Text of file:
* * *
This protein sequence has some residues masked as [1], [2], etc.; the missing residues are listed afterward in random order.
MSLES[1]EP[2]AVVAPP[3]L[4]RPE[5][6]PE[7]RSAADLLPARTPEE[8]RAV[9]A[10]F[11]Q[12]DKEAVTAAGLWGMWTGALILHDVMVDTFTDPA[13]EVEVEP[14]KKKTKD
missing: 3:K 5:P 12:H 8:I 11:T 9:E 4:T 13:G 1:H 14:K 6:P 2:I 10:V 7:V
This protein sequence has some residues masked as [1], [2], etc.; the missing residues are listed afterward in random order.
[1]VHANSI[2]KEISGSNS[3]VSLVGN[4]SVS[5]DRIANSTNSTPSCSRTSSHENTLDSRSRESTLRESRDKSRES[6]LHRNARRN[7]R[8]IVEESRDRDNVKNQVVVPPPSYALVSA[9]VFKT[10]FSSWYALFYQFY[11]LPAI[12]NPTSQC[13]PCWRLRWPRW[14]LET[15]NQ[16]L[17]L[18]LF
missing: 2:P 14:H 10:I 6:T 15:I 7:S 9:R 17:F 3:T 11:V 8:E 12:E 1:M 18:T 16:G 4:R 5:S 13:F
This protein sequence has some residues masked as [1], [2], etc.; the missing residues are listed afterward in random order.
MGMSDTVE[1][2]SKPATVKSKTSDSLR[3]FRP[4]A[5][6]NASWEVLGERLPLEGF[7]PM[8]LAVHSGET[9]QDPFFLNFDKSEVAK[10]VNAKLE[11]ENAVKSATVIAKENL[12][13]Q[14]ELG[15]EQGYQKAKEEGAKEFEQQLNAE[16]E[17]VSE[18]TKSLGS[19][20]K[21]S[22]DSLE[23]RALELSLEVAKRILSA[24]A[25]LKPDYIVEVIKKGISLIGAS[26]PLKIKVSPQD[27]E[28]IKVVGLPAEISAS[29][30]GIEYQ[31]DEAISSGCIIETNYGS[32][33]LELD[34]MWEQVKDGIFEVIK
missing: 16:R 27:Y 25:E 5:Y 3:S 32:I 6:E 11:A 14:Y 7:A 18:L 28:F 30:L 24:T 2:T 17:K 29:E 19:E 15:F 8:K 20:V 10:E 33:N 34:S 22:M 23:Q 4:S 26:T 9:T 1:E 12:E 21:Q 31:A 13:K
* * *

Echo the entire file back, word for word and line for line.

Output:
This protein sequence has some residues masked as [1], [2], etc.; the missing residues are listed afterward in random order.
MSLES[1]EP[2]AVVAPP[3]L[4]RPE[5][6]PE[7]RSAADLLPARTPEE[8]RAV[9]A[10]F[11]Q[12]DKEAVTAAGLWGMWTGALILHDVMVDTFTDPA[13]EVEVEP[14]KKKTKD
missing: 3:K 5:P 12:H 8:I 11:T 9:E 4:T 13:G 1:H 14:K 6:P 2:I 10:V 7:V
This protein sequence has some residues masked as [1], [2], etc.; the missing residues are listed afterward in random order.
[1]VHANSI[2]KEISGSNS[3]VSLVGN[4]SVS[5]DRIANSTNSTPSCSRTSSHENTLDSRSRESTLRESRDKSRES[6]LHRNARRN[7]R[8]IVEESRDRDNVKNQVVVPPPSYALVSA[9]VFKT[10]FSSWYALFYQFY[11]LPAI[12]NPTSQC[13]PCWRLRWPRW[14]LET[15]NQ[16]L[17]L[18]LF
missing: 2:P 14:H 10:I 6:T 15:I 7:S 9:R 17:F 3:T 11:V 8:E 12:E 1:M 18:T 16:G 4:R 5:S 13:F
This protein sequence has some residues masked as [1], [2], etc.; the missing residues are listed afterward in random order.
MGMSDTVE[1][2]SKPATVKSKTSDSLR[3]FRP[4]A[5][6]NASWEVLGERLPLEGF[7]PM[8]LAVHSGET[9]QDPFFLNFDKSEVAK[10]VNAKLE[11]ENAVKSATVIAKENL[12][13]Q[14]ELG[15]EQGYQKAKEEGAKEFEQQLNAE[16]E[17]VSE[18]TKSLGS[19][20]K[21]S[22]DSLE[23]RALELSLEVAKRILSA[24]A[25]LKPDYIVEVIKKGISLIGAS[26]PLKIKVSPQD[27]E[28]IKVVGLPAEISAS[29][30]GIEYQ[31]DEAISSGCIIETNYGS[32][33]LELD[34]MWEQVKDGIFEVIK
missing: 16:R 27:Y 25:E 5:Y 3:S 32:I 6:E 11:A 14:Y 7:A 18:L 28:F 30:L 24:T 2:T 17:K 29:E 19:E 15:F 8:K 20:V 10:E 33:N 34:S 22:M 23:Q 4:S 26:T 9:T 1:E 12:E 21:Q 31:A 13:K